By Nathan Pavolko
Soldiers Of Fortune are an eclectic super group who will rock you so hard you won’t know what hit you. It’s surprising how great they are, considering how little they try. From the start of their career they have been calling themselves an “anti-band”, vowing to never write music, practice, or record; only playing as a pure organic gestation on stage, which is quite admirable and even more ballsy. Yet the stubborn, hardheaded nature and eventual friendship with their label Mexican Summer convinced the band to head to the studio to record only the jams that happen to be played on the spot, with possible over-dubs of guitar if a recording calls for it. Now, with the band’s latest release Early Risers, this album marks two albums deep and they could care less whether you like it or not.
The anti-band was formed by Brad Truax in August of 2004 - who some of you may know him from a band called Interpol - with Marc Moore of The Ospreys. They wanted complete freedom from the norms of traditional rock bands, dealing in momentum and spontaneity. The other members creating the full super group are Kid Millions (Man Forever, Oneida), Barry London (Oneida), Matt Sweeney (Chavez), Jesper Eklow (Endless Boogie), and Papa Crazee (an early riser in Oneida). The goal was to play a rare show every now and then exhausting their thirst for explosive organic creations. Their approach on the jam-band mentality is nothing short of thrilling, relying only on instinct and the chemistry of the band during a barrage of shredding and relentless attack. Often referred to by their label as a “dirty dozen type outfit”, Soldiers of Fortune are a group that captures a sense of danger and excitement within their music.
Soldier Of Fortune embody the spirit of The Dead Boys, spitting attitude at whoever is willing to listen, and the impulse of The Grateful Dead without being self-indulgent or convoluted. They are a very clear and concise group, stripping away any stoner rock excess that traditionally follows jam bands. Sadly, later that year, Marc Moore had passed away due to a head injury, with the band calling it quits soon after. Then, Mike Bones comes along and reunites the band, rekindling that lost flame. This spurred the group into playing multiple shows and the eventual signing - after many years of convincing - with their like minded anti-label, Mexican Summer. In late 2010, they released their first ever recorded full-length titled Ball Strength. After a long hiatus from their attempt at recording their second album in 2013, the band came back with about a dozen loose “song ideas”, instead of jams, along with six guest vocalists and finished the album in three days. These six guests are also a huge addition to the already star studded cast; Clark “Yeremias” Bronson, Stephen Malkmus (Pavement), Cass McCombs, Dan Melchior (Broke Revue), Ethan Miller (Comets On Fire, Howlin’ Rain), and Matt McAuley. Remarkably, the featured artists never hinder the bands stampede; instead they embrace the loose congealed songs, marking an incredibly fun performance by each of them.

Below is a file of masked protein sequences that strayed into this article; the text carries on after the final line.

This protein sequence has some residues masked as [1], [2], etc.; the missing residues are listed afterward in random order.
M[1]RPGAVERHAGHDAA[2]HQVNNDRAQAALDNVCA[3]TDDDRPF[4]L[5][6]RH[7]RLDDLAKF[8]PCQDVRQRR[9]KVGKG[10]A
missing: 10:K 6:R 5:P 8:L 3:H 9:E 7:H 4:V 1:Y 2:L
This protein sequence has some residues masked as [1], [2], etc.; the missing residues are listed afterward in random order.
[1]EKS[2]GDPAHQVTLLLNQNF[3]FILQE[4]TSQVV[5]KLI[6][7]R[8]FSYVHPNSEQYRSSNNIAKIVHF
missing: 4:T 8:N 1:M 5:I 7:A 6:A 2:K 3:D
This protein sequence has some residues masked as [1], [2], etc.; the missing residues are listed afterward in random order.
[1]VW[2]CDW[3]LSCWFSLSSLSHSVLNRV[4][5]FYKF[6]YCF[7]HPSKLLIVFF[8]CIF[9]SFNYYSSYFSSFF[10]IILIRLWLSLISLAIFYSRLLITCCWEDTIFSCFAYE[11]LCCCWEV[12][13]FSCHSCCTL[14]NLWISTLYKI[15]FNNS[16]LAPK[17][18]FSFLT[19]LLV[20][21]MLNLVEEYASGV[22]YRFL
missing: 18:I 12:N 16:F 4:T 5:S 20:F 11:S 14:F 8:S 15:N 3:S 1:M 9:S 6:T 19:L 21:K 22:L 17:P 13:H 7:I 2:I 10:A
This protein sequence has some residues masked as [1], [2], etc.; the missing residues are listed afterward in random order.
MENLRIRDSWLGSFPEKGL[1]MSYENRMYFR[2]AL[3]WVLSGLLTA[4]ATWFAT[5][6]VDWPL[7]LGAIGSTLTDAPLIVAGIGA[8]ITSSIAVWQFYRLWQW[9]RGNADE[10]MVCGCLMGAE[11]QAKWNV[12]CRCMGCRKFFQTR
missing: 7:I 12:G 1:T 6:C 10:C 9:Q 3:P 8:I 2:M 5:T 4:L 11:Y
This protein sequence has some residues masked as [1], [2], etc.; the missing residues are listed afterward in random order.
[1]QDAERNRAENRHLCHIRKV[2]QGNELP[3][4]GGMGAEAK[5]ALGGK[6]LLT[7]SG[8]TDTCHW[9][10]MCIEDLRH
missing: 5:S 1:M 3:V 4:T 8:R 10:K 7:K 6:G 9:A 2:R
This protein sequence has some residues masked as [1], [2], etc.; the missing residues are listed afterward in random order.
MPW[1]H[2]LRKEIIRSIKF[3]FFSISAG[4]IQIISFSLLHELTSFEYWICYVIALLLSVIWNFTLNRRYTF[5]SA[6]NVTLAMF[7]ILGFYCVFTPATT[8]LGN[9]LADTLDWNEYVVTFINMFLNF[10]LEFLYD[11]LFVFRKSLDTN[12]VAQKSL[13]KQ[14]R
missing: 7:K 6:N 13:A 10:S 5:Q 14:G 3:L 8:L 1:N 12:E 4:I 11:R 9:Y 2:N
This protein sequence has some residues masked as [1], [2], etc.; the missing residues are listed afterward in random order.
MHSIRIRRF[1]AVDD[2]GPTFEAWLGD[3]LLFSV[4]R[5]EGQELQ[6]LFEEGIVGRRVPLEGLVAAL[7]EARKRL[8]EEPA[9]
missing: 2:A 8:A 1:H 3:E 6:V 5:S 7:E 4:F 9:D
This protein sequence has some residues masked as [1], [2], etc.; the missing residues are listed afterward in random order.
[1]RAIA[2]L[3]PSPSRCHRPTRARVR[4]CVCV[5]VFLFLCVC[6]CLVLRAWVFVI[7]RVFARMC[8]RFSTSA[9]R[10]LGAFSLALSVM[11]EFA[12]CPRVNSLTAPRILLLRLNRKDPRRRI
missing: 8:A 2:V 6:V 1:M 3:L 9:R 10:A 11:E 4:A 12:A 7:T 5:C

The sophomore album kicks off with the high octane of “Nails”, with its over-driven guitars dueling in an entertaining unison as a racing rhythm section holds down a cold blooded garage rock groove. Immediately upon hearing the opening track you can tell Soldiers Of Fortune have come a long way from their first record. A much more organized chaos, at the same relentless speed, with hand-picked prominent moments of layered guitar and vocal melodies interchangeably stacking. This band never stops moving, even on their slower songs such as “Cinnamon Man” or the quiet-loud-quiet of “Old Roman Wall” with guest star McCombs singing in a calming voice, two different melodies over-dubbed on top of each other. With every song on the record, the group unintentionally captures a different side of their respected psychedelic garage rock and indie rock backgrounds that can never be recreated due to their no practice mentality.
“Campus Swagger”, one of the more pop-oriented tunes on the LP, bears a heavy yet welcomed similarity to Pavement, with the unique phrasing and distinct voice of Malkmus on the track. A perfect balance of country styled guitar over top a hard-hitting indie rock band propelling the song forward, and the wild out-bursts of Malkmus make this song an easy favorite. Another song that I found incredibly interesting was “Pure Shame”, specifically because the entire song is one giant build up, getting more intense and heart-racing as the song progresses. The track adds multiple dynamic elements as well as melodies and riffs, never ceasing to entertain for nearly three minutes. I was so taken aback once I realized the track was one epic build up, I had to listen to it four more times just to be sure.
Early Risers covers so much ground in a short amount of time, blasting through a solid ten songs. Each track presents familiar themes with wildly different dynamics and approaches, not to mention the spontaneous nature of the band. Soldiers Of Fortune is a modern day MC5 with a star-studded cast, quenching their aggressive jam thirst in sparse doses of genius. This is one great super group that you should not miss out on. I am definitely picking this one up on vinyl.